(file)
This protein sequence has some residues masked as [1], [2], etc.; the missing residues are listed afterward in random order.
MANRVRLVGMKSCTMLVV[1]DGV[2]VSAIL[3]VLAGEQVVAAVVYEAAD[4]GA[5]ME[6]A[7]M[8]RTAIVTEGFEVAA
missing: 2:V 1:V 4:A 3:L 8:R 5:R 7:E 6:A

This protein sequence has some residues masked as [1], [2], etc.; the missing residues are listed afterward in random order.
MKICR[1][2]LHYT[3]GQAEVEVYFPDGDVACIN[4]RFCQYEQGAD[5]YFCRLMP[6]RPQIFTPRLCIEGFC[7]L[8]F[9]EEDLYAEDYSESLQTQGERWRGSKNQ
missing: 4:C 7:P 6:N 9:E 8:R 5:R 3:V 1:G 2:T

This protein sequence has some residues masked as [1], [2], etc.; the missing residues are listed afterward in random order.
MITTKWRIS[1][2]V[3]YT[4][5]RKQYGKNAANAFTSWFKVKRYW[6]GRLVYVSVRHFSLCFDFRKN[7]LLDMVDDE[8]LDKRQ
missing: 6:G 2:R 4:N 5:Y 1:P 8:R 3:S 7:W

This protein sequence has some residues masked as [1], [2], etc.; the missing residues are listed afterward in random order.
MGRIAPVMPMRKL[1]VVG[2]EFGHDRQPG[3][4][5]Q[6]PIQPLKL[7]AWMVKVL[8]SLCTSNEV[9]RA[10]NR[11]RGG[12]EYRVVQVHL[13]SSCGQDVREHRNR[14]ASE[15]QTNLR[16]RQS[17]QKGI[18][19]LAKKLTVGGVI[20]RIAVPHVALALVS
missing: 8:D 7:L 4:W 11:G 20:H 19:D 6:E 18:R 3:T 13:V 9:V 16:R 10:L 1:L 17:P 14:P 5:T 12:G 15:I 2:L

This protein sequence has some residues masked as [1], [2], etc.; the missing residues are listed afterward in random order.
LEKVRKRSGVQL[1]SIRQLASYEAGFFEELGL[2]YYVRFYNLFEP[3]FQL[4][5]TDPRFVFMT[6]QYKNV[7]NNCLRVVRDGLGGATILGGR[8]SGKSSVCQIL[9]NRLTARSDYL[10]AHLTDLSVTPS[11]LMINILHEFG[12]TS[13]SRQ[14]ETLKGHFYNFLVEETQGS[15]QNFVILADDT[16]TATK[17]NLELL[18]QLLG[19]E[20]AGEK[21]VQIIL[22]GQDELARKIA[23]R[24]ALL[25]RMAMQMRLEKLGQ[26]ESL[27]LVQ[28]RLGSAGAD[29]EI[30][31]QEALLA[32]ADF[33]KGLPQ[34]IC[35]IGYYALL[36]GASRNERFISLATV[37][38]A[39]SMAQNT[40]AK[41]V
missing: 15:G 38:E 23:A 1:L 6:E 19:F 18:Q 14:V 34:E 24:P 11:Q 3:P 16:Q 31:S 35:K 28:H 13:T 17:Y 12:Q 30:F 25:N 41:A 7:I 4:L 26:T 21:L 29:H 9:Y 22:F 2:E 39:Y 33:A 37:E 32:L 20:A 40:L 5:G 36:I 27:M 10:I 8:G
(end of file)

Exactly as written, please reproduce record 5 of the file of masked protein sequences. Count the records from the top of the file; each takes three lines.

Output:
This protein sequence has some residues masked as [1], [2], etc.; the missing residues are listed afterward in random order.
LEKVRKRSGVQL[1]SIRQLASYEAGFFEELGL[2]YYVRFYNLFEP[3]FQL[4][5]TDPRFVFMT[6]QYKNV[7]NNCLRVVRDGLGGATILGGR[8]SGKSSVCQIL[9]NRLTARSDYL[10]AHLTDLSVTPS[11]LMINILHEFG[12]TS[13]SRQ[14]ETLKGHFYNFLVEETQGS[15]QNFVILADDT[16]TATK[17]NLELL[18]QLLG[19]E[20]AGEK[21]VQIIL[22]GQDELARKIA[23]R[24]ALL[25]RMAMQMRLEKLGQ[26]ESL[27]LVQ[28]RLGSAGAD[29]EI[30][31]QEALLA[32]ADF[33]KGLPQ[34]IC[35]IGYYALL[36]GASRNERFISLATV[37][38]A[39]SMAQNT[40]AK[41]V
missing: 15:G 38:E 23:A 1:L 6:E 19:F 18:Q 14:V 34:E 24:P 11:Q 3:P 16:Q 31:S 35:K 28:H 13:T 17:Y 12:Q 30:F 25:N 41:A 7:I 4:L 26:T 21:L 29:H 9:Y 22:F 2:E 39:Y 33:A 37:E 32:L 20:A 40:L 5:G 36:I 27:M 10:I 8:G